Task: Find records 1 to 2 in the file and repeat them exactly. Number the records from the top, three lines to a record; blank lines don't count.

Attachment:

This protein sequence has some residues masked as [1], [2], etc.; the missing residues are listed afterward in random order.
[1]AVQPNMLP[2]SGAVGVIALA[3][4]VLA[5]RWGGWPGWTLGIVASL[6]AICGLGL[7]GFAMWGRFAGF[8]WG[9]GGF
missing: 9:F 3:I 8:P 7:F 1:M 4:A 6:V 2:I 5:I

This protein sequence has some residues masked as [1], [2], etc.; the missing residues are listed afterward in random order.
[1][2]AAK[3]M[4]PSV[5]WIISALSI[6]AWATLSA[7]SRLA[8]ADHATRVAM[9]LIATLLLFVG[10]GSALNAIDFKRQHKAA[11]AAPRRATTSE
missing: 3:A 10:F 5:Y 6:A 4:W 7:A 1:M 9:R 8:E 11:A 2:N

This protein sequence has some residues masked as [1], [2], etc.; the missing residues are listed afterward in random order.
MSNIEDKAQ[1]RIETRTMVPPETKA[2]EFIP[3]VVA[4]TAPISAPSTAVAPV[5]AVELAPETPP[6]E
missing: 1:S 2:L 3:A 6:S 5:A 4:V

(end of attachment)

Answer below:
This protein sequence has some residues masked as [1], [2], etc.; the missing residues are listed afterward in random order.
[1]AVQPNMLP[2]SGAVGVIALA[3][4]VLA[5]RWGGWPGWTLGIVASL[6]AICGLGL[7]GFAMWGRFAGF[8]WG[9]GGF
missing: 9:F 3:I 8:P 7:F 1:M 4:A 6:V 2:I 5:I

This protein sequence has some residues masked as [1], [2], etc.; the missing residues are listed afterward in random order.
[1][2]AAK[3]M[4]PSV[5]WIISALSI[6]AWATLSA[7]SRLA[8]ADHATRVAM[9]LIATLLLFVG[10]GSALNAIDFKRQHKAA[11]AAPRRATTSE
missing: 3:A 10:F 5:Y 6:A 4:W 7:A 1:M 9:R 8:E 11:A 2:N